So to honor this intent of Jesus, I will not end by explicitly telling you what you all should do to be both a good parent AND a good disciple of Jesus. However, since we live in a society that values action (and Jesus himself placed priority on actions as well as thoughts) I will share with you some of the ways that I have internalized these messages, and how it has changed the way I behave:
- First of all, in the course of my day, I continuously try to push my preoccupation with my own life and concerns to a corner of my brain so that I have space to focus on the needs of others. I can’t by any means claim that I’m successful in this regard (my brain doesn’t have many empty corners left) but I have found on occasion that I am able to reach out to a friend or acquaintance whom I might not have even noticed in the past due to my own worries
- Secondly, I try to look out for opportunities to care for all children. It can be small – like helping a kid who is fussing when the parent is already occupied with another child. Or it can be bigger, like making a commitment to support a non-profit that helps orphans in a country far removed from my own.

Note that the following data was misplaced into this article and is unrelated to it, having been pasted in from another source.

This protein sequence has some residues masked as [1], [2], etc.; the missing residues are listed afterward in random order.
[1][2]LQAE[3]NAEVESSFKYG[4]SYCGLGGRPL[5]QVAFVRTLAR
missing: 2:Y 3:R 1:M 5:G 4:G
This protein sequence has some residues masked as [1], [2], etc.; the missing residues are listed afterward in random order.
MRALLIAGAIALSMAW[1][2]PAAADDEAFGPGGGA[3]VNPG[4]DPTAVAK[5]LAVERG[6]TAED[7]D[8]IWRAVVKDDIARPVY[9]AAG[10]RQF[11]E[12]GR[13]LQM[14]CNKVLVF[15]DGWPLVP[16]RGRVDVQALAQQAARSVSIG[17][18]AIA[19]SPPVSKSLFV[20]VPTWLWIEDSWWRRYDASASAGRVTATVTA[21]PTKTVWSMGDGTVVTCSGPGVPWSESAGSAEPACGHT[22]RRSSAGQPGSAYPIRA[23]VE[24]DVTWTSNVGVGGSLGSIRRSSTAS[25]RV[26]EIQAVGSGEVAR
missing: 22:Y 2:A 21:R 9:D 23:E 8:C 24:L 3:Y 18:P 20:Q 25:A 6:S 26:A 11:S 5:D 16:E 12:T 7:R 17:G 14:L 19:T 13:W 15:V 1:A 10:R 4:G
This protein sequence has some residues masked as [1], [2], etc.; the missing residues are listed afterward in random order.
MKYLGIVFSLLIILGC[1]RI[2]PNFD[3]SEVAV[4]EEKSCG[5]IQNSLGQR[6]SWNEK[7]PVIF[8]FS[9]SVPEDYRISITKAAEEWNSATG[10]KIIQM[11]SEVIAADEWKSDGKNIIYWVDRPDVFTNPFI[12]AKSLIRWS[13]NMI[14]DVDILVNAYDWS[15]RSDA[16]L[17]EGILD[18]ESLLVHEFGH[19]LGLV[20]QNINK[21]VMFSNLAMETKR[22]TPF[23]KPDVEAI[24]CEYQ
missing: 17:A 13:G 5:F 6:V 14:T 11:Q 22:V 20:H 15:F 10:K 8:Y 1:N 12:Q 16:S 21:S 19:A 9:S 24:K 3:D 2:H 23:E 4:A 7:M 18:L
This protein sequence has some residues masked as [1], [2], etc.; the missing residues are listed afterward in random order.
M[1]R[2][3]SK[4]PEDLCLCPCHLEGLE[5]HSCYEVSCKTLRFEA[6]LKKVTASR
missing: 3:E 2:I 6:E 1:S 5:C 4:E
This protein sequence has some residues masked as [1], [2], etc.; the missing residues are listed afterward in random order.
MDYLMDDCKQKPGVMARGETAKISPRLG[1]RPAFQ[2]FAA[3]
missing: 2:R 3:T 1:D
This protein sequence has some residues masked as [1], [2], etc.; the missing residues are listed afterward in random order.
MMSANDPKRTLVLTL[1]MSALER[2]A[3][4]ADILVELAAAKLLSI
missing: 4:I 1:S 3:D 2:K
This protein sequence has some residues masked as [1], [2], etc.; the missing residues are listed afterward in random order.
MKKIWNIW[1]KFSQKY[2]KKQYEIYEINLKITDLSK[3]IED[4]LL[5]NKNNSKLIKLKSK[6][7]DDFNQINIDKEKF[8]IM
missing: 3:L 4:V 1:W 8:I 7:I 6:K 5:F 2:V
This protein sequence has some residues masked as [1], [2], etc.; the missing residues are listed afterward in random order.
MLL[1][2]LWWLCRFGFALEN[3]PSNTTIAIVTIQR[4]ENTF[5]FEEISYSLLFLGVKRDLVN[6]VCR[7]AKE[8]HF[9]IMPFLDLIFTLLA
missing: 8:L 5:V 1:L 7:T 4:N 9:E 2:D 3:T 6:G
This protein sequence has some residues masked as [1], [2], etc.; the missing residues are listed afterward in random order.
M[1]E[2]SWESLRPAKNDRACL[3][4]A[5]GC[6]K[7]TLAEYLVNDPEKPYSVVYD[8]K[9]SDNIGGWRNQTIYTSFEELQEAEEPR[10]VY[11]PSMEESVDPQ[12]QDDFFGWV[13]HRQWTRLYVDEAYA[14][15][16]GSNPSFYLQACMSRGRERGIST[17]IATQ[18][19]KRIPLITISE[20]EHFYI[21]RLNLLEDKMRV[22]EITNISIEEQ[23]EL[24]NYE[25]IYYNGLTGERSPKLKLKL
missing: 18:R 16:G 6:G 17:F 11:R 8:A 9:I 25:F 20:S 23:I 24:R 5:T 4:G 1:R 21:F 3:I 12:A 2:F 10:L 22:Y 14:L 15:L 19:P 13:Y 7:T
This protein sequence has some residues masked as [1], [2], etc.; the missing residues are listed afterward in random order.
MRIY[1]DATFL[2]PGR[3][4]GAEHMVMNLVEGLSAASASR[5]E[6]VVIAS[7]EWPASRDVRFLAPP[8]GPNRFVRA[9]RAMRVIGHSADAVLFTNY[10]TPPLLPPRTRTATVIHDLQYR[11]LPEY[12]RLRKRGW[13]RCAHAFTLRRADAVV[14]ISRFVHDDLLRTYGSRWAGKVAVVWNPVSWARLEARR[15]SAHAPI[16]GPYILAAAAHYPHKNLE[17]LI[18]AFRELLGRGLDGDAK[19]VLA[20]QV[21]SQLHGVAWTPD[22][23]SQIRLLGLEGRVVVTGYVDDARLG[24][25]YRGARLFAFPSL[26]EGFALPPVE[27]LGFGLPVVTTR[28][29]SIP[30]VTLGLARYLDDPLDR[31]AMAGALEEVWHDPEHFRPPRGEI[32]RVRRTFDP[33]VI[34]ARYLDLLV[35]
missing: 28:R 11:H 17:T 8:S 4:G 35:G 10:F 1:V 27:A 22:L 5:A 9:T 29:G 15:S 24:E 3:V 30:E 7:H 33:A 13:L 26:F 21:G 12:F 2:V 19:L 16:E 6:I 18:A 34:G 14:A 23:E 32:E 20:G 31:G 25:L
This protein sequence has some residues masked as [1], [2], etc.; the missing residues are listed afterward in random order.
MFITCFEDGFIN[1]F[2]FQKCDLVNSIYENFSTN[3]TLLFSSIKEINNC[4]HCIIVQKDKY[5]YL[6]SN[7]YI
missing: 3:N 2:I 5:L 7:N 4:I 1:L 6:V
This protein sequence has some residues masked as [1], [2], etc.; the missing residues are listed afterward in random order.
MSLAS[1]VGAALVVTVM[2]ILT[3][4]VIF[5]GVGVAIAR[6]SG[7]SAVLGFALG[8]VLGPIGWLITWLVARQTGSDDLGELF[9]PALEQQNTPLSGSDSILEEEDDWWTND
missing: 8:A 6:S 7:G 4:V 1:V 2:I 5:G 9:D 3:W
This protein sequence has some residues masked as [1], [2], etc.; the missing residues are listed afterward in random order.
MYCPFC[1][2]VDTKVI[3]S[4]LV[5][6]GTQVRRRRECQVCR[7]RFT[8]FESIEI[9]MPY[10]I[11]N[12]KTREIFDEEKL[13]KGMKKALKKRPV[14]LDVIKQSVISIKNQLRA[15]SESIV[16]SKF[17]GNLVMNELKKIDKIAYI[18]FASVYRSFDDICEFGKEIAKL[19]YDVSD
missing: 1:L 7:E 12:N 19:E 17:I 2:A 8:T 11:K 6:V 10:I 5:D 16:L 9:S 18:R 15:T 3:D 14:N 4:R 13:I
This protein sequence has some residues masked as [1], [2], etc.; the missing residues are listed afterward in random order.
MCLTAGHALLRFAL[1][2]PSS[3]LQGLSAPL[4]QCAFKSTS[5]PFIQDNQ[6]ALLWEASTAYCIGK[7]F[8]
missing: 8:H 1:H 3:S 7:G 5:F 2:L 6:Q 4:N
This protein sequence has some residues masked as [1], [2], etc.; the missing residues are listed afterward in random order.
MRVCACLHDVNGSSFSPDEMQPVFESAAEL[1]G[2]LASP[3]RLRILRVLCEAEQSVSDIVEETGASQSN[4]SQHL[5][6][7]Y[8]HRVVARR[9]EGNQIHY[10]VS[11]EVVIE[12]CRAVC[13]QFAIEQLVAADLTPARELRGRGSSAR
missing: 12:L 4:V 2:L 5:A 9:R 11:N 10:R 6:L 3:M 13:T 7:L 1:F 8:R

- Finally, I try to remember that I am the role model for my children. So just by being kind to the person at the checkout counter at the supermarket, or by having the kids help when I cook for the Hope Soup kitchen, I hope that someday my children will try to follow.
I won’t lie to you – I continuously fail in all these areas, every day. But that is when I remember the last line of this week’s Gospel reading: “Surely I am with you always, to the very end of the age.” I sure hope so, because to follow you I’m going to need all the help I can get….